One trick you can pull with a 49cc scooter is that you can get it registered as a moped and then de-restrict it and get upwards of 45 mph out of it. That will make it much safer in traffic. I really consider being “in the way” a bad thing when you’re at the mercy of other drivers. You can also “kit out” a 49cc scooter with intake, exhaust, and transmission upgrades or even do a “big bore” kit out to around 70cc’s. These kinds of modifications can produce a top speed of 60 mph or more. However, by the time you’ve done it, you could have just bought a bigger scooter for the same money. Disclaimer: It is your responsibility to follow (or not) the laws where you live!
- 80cc – 150cc Scooters
This class of scooters is what everyone usually thinks of when they envision a scooter. The classic vespas ranged from 90cc all the way up to 150cc, although larger engines were available later on. This is the ideal engine class for the beginning rider. Most scooters in this size have enough power to get out of their own way and let you flow either with or ahead of most urban traffic. These scooters fall into two basic categories: retro/vintage and modern/sport.This 80cc-150cc category is the range of scooters that I recommend most, especially to new riders. You’re going to get the best performance, the best economy, for the least amount of money. You won’t be able to really road trip on a Buddy (although people do), but for economical transport and good clean fun, it can’t be beat.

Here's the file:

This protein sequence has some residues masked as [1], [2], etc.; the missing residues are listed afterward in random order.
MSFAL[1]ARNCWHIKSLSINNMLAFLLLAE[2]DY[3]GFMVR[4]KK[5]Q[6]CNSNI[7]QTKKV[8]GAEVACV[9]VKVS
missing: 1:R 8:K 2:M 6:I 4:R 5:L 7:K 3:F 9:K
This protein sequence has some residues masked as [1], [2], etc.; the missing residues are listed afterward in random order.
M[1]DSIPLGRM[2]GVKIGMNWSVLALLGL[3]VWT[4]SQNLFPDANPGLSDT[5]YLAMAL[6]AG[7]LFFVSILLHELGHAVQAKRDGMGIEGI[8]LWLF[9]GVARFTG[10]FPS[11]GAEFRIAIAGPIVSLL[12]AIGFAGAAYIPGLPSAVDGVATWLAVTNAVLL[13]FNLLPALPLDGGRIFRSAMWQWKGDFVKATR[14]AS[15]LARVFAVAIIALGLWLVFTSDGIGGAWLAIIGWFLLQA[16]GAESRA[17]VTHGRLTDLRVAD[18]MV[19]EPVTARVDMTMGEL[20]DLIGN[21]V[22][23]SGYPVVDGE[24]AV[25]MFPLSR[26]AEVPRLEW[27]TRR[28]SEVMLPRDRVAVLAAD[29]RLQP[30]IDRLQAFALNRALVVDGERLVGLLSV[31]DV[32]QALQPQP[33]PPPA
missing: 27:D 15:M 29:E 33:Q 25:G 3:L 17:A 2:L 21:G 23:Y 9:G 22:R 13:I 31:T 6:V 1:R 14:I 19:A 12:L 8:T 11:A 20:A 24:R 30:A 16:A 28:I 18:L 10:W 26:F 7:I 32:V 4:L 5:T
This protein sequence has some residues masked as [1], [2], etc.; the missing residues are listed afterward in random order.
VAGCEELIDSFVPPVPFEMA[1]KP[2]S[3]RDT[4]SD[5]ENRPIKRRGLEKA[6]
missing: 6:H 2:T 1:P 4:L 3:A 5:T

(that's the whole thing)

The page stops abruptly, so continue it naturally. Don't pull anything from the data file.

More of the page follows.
Top speeds range from 50 mph to 70 mph depending on the scooter.
The physical size of these scooters is comfortable even for me at 6’4″ and most of these scooters can comfortably carry a passenger.
Bigger wheels, for a more stable, comfortable ride
Still get great mileage: 60-90 mpg in real-world conditions
Still very affordable starting around $2,500 new
You’ll need your motorcycle endorsement on your driver’s license to ride one. But this really isn’t that difficult. Most states allow you to get a rider’s permit for up to a year without a riding test.
You’ll move great through urban traffic, but these are not freeway scooters. You can cruise above 60 mph on most 150cc scooters, but that’s all it’s got. You won’t be able to pass anything and you won’t have any power left if you need to make a quick maneuver.
(recommendations in bold)
Yamaha: Vino 125, Zuma 125 Honda: Elite 80 SYM: HD 125, Symba Kymco: People S 125, People 150, Bet & Win 150, Agility 125 Genuine: Buddy 125/150, Rattler 110, Blur 150, Stella 150 Vespa: LX 150, Vespa S Piaggio: Fly150